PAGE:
|Arangetram Highlights - pictures & student experiences|
|Sita's Arangetram on February 20, 2010
Guest of Honor - Dr. Purnima Shah
|Arzu's Arangetram on May 1, 2010
Guest of Honor - Sudha Chandra Sekhar
|Priya's Arangetram on June 13, 2010
Guest of Honor - Dr. Sunil Kothari
|Some Student Experiences
The study of this dance form is a lifelong quest. Given that, the learning is not limited to developing just grace, balance or ryhthm, which are pre-requisites for any dance. It is more than that. It builds character, it builds inner strength, it builds resilience and tenacity. So, for those who have the staying power and continue with their lifelong quest, the sense of achivement at every milestone reached is incomparable. Here are some expressions of those feelings. Of what the learning has meant to them. Reproduced here with their permission.
Arangatrem Essay for Asha Aunty.
It all comes down to that one moment where no matter how many people are around you, you still feel alone and so isolated because you know itís time. Itís time to get pretty and put on loads of makeup. Itís time to put on all that gorgeous jewelry and dress. Itís time to receive your blessings from your family and your guru. Itís time to put the bells around your anklets. Itís time to let your feet walk upon that stage and let your heart go on fire. Thatís how I felt every time I danced. I felt my heart go on fire because thatís what dancing did to me.
Eight years ago, I came into the world of rhythm, beats, and discipline. It was new. It was riveting. It was going to be an adventure. I can honestly say that I didnít feel anything when I was dancing at the time. I was dancing because it was for my mom. I was dancing because I wanted to follow her dreams. I was dancing because her face lit up every time she saw me perform and it made her so happy. For a long time, it was for her. She had grown up with so much passion for this type of dance and never got to pursue it when she wanted to. She passed it on to me. It was like her passing down the baton to me in a relay and saying, ďGo baby girl, you can do this. Run. Run for me.Ē And so I danced. I danced to see her smile and thatís what pushed me on and on. I still remember when we first started off with 20 students at the Kiwanis Center and how it all came down to four girls. Those three girls became a huge part of my life and we endured a lot together. Needless to say, we all grew up together with a lot of memories. However, we were followers. We watched each other as we danced and we depended on each other whenever we forgot our pieces. We relied on each other and we provided each other with some cushion so that we knew we would never be alone on and off stage but we were separated afterwards. That was when we saw our passion in this form of dance. We became our own selves. We discovered our identity. We saw something that could lead us into something more. We knew that our Arangatrems werenít going to come to us but that we had to run to it.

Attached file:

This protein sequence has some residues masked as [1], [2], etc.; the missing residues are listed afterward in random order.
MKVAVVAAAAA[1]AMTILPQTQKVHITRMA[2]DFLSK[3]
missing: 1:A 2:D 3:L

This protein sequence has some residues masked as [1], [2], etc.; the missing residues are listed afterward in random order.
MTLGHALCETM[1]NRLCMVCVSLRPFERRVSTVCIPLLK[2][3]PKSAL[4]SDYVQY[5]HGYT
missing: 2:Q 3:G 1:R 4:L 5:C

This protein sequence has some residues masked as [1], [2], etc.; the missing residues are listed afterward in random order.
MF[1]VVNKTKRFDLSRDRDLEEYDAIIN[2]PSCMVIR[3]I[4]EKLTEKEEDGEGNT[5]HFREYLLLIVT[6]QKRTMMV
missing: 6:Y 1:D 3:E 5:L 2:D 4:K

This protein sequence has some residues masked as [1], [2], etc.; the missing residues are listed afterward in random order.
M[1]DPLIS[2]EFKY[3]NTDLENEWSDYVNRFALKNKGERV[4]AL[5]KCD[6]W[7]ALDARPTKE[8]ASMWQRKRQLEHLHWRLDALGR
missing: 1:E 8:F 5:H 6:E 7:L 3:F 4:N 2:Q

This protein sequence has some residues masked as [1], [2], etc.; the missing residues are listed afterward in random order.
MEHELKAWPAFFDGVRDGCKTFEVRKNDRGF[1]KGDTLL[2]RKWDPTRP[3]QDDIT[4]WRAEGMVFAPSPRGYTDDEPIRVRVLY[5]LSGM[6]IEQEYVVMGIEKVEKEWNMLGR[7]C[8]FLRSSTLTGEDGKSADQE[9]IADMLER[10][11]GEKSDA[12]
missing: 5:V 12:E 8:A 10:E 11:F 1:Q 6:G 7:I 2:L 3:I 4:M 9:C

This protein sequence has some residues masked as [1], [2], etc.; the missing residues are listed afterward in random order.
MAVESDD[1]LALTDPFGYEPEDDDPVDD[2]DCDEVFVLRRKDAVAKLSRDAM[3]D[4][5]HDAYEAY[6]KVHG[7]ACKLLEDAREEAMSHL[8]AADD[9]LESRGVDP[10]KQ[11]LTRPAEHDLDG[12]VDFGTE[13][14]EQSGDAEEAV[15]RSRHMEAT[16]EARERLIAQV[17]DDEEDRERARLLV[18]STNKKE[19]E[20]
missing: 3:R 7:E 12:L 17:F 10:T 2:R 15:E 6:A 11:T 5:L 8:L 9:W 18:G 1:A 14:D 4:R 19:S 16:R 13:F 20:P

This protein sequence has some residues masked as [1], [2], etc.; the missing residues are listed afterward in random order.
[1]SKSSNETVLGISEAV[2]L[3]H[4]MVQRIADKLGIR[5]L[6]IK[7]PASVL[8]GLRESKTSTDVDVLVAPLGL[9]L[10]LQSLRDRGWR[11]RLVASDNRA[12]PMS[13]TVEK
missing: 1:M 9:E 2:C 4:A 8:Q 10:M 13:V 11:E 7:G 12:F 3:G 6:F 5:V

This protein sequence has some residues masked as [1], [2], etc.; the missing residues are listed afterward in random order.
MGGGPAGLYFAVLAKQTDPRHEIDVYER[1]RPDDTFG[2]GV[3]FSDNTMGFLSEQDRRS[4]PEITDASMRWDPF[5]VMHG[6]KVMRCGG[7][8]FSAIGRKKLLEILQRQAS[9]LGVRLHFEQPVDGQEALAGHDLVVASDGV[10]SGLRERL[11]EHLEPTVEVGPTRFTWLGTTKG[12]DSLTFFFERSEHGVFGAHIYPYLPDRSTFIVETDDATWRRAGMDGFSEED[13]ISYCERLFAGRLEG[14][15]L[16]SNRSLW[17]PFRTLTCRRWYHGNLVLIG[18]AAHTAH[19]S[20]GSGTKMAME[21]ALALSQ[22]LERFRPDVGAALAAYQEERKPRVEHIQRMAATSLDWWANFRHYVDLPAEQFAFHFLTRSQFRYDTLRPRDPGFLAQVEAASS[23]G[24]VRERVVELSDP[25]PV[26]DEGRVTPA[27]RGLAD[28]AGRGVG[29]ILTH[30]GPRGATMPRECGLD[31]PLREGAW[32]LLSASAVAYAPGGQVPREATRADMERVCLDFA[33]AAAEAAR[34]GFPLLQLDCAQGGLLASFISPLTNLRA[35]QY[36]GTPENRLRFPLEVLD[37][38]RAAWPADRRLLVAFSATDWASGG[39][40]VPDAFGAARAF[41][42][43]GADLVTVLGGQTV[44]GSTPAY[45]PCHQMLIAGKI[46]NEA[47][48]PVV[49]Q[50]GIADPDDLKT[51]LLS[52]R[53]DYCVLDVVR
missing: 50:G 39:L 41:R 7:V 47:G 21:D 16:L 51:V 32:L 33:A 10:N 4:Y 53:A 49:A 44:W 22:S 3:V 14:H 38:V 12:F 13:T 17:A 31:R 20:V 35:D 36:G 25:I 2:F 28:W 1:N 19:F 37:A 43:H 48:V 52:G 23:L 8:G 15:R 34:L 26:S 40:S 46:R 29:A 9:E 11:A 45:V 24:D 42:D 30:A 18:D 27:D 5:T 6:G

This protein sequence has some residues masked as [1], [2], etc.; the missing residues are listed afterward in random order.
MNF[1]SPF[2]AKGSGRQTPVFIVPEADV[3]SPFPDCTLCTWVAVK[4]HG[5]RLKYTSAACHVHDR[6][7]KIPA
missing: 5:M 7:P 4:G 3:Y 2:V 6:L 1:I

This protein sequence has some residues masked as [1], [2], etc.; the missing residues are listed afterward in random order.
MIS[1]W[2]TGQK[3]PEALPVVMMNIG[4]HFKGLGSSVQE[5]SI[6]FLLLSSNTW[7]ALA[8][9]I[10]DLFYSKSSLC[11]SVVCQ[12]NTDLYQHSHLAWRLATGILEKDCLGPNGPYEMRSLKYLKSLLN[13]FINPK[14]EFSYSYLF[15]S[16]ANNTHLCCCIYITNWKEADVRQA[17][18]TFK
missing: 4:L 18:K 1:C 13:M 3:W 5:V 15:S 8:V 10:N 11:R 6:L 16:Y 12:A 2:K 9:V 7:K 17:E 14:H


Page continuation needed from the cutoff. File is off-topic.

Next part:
As we moved on, we learned so many things about ourselves that we never knew. I learned the feeling of being a performer. There were days where I just didnít want to go but once I was there, I never wanted to leave. I wanted more. We had one-on-one for about two years and the process for my Arangatrem began in September of 2009. Swathi just finished her Arangatrem. She was the first girl in the four girls that grew up as dancers. After watching her perform, I was ready to do mine because it felt so real. My rehearsal began in October and it was definitely one of the hardest tasks I had to do. Itís frustrating to know that you cannot hear everything you should. I hated feeling sorry for myself for the same reason every time. It was so frustrating because no one knew how it felt. I had no one to relate it to and no one would understand. It was like being alone through every rehearsal and proving to everyone that I was capable of it all. To be honest, the hardest part was seeing my family especially my mom watching me rehearse. I could tell she was scared. Her eyes were focused; her smile was slant, and her wrinkles forming on her forehead. She was scared because she was worried that I wasnít ready. It was hard because I donít think she realized how hard I was trying. My breaking point was whenever my hearing aids/cochlear implant died in the middle of my rehearsals due to the amount of sweat it was holding. No matter how many times I tried to explain how frustrating it was, the normal response ďDonít worry. Youíre doing just fine.Ē And I wasnít. Though those rehearsals were tough, I learned so much for the better. ďWhen youíre forced to stand alone, you realize what you have in youĒ and so I did realize what I have in me. The journey was not only a journey towards Arangatrem but towards completing my identity and who I am.